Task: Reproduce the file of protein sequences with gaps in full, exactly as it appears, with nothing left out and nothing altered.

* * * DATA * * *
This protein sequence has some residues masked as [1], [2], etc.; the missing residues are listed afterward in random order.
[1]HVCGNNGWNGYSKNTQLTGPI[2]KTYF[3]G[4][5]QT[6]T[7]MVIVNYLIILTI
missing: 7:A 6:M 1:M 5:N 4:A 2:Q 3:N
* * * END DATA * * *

This protein sequence has some residues masked as [1], [2], etc.; the missing residues are listed afterward in random order.
[1]HVCGNNGWNGYSKNTQLTGPI[2]KTYF[3]G[4][5]QT[6]T[7]MVIVNYLIILTI
missing: 7:A 6:M 1:M 5:N 4:A 2:Q 3:N